4.16 Technologies and explicit knowledge continued
4.16.1 Ontologies + the Web = the Semantic Web
Tim Berners-Lee, the inventor of the World Wide Web, has defined a vision of the Web's evolution into the Semantic Web:
The Semantic Web is not a separate Web but an extension of the current one, in which information is given well-defined meaning, better enabling computers and people to work in cooperation. The first steps in weaving the Semantic Web into the structure of the existing Web are already under way. In the near future, these developments will usher in significant new functionality as machines become much better able to process and ‘understand’ the data that they merely display at present.
The key idea is that, while Web pages started out being designed by and for humans, there are situations where they could be usefully interpreted by computers, if there were structured descriptions of them using ontology-based metadata. The HyperText Markup Language (HTML) is the simple mark-up scheme on which much of the World Wide Web is based to date, for human interpretation. The Extensible Markup Language (XML), coordinated by the World Wide Web Consortium, makes it easy for an organisation to define new kinds of tags and document types that reflect its concerns. This unit, for example, is rendered in HTML and is also available as an XML file to download in the. An ontology web language such as OWL constrains the XML markup terms so that their meaning can be controlled, and some forms of automated reasoning can be done.
Computers will be able to read formally codified information attached to web pages (for example, in XML format) to reason and search. There is now an enormous amount of activity to realise this vision, both in business (there are many e-business and knowledge management applications) and research (for example, a further step towards a global library). Ontologies, as introduced above, offer one way to automatically resolve ambiguities about the meaning of such formally codified information – there can now be a pointer to the ontology from which a resource's vocabulary is taken. Software agents (introduced below) are programs that will be better enabled by ontologies to collect, analyse and share information semi-autonomously.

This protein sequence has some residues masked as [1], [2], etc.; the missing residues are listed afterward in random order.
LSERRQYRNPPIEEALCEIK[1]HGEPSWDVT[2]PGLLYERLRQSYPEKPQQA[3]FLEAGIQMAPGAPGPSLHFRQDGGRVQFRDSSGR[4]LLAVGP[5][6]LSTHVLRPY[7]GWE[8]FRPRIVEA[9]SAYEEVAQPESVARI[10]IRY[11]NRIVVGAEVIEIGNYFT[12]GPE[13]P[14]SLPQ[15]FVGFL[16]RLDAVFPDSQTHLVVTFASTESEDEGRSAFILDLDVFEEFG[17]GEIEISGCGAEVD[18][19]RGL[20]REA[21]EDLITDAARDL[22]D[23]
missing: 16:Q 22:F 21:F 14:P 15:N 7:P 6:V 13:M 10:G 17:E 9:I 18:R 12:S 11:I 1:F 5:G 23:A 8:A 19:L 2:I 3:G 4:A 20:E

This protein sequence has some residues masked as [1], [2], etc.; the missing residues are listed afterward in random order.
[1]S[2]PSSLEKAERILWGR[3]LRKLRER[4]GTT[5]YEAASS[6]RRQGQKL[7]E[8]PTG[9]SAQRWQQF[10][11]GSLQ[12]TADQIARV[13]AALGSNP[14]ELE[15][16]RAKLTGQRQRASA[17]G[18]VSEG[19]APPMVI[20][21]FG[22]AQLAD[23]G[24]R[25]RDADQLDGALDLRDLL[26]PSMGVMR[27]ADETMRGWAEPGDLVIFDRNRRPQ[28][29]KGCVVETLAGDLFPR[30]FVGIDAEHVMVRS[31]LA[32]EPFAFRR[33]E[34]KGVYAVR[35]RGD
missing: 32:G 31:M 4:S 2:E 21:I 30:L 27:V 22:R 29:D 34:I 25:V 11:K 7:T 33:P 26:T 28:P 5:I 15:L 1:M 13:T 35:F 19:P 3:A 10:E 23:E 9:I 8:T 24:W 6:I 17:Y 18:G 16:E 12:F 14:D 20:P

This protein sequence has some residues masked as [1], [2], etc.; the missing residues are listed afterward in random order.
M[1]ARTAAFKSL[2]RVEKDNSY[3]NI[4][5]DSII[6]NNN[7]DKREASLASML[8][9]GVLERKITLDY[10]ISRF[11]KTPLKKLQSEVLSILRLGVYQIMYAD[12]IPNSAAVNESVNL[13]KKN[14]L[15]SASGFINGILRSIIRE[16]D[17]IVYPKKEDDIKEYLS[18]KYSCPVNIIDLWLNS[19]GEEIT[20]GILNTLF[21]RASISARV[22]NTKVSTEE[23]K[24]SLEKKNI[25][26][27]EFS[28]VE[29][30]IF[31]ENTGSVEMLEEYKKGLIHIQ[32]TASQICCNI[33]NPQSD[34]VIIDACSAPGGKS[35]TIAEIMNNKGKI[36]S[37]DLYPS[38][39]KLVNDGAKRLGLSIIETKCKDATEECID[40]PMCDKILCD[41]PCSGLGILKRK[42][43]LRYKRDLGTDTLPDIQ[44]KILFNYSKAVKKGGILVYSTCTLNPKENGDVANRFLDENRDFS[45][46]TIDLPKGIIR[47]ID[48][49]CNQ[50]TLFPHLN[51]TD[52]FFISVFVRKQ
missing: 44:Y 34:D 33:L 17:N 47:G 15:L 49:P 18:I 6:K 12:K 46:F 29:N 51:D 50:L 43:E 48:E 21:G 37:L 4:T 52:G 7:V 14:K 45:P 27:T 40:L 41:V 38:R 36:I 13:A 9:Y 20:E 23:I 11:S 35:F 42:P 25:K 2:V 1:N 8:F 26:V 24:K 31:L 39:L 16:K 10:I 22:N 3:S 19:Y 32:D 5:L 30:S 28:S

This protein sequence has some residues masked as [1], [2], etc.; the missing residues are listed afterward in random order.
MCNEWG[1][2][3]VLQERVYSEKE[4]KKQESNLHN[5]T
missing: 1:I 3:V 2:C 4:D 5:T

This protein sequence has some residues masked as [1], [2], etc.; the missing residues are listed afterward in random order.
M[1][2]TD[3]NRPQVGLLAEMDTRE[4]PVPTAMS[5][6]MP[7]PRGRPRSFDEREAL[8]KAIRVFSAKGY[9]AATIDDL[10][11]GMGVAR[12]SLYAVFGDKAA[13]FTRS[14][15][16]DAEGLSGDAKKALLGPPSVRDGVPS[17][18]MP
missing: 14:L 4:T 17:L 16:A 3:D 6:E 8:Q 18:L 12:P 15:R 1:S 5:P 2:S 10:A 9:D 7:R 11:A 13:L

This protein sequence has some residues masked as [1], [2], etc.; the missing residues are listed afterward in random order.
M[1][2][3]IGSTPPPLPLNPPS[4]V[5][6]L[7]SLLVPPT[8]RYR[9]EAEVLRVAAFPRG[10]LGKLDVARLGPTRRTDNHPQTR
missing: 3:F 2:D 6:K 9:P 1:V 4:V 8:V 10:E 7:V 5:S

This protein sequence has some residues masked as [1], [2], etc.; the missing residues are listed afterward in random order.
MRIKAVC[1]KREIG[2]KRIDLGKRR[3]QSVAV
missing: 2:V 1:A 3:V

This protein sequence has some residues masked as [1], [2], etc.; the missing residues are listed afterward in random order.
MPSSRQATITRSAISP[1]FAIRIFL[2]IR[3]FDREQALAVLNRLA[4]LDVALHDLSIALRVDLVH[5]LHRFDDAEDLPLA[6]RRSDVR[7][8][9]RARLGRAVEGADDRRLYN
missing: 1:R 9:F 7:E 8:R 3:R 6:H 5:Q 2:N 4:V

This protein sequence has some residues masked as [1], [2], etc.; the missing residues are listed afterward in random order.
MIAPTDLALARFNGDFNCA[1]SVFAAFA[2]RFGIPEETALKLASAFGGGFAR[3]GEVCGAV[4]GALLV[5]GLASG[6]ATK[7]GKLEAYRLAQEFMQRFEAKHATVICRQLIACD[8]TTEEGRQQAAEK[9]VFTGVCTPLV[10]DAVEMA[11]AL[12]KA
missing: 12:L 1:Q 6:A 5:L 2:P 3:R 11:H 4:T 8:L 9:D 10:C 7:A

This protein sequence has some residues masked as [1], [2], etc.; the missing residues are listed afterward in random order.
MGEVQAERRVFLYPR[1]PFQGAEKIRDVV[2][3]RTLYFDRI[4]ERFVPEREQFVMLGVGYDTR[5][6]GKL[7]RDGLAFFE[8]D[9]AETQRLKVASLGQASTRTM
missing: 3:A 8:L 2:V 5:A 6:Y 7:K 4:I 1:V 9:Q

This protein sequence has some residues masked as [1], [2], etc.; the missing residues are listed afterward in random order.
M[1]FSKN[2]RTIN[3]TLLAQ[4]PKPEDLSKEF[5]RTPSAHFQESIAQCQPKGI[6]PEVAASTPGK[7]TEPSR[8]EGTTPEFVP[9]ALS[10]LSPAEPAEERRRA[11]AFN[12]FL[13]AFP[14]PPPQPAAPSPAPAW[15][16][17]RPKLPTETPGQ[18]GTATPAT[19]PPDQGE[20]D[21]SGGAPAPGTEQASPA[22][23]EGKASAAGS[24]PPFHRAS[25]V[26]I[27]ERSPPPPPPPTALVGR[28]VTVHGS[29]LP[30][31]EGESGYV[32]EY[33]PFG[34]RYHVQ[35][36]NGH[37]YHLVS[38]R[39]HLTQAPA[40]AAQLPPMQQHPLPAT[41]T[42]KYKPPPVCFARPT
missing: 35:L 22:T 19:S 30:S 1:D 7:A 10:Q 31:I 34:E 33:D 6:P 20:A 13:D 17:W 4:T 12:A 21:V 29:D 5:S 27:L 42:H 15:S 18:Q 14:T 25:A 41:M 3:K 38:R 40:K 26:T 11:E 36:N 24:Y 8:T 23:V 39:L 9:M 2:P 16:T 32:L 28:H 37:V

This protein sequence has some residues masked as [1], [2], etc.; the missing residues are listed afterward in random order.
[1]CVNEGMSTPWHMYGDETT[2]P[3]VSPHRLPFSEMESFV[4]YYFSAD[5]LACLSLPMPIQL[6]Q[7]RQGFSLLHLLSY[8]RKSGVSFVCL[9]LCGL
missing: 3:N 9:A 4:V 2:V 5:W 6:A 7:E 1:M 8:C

An important distinction to grasp is that there will not be a single Semantic Web, analogous to the Web we have today. Analogous to the ‘islands of local coherence’, referred to when we discussed mapping knowledge across communities of practice, there will be many Semantic Webs, each one being a set of websites and ontologies which its users trust, and have built systems to use.
How does the use of formal ontologies relate to perspectives such as situated action, tacit knowledge, communities of practice and boundary objects? Is there a contradiction in embedding codified knowledge models in systems (which seek to systemise and control meaning), while also subscribing to social, situated conceptions of knowledge (which emphasise that meaning is context dependent)?
Ontologies are used to control interpretation, to avoid misunderstandings and confusions. This is fine for machine-machine communication (for example, software agents), but enforcing their use for communication between people can, of course, be harder. Language is a slippery thing. Effective use of a controlled vocabulary is more likely to be possible within a community of practice, since the ontology's terminology and perspective may not correspond to the interests, perspectives or concerns of other communities of practice. Another way of putting this is that ontologies require consensus on what should be included and how it should be structured.
Ontologies (and the knowledge-based systems which implement them) are expensive to design in terms of intellectual and development effort, and so are more cost-effective for representing stable aspects of the world that are unlikely to radically change their structure.
While an operational knowledge-based system can only be used in a well-understood domain, the process of trying to construct informal, ‘disposable’ ontologies can be illuminating. Rough outlines and concept maps focus attention on what counts as an important distinction. If different communities of practice are involved, these can therefore serve as a boundary object to uncover assumptions.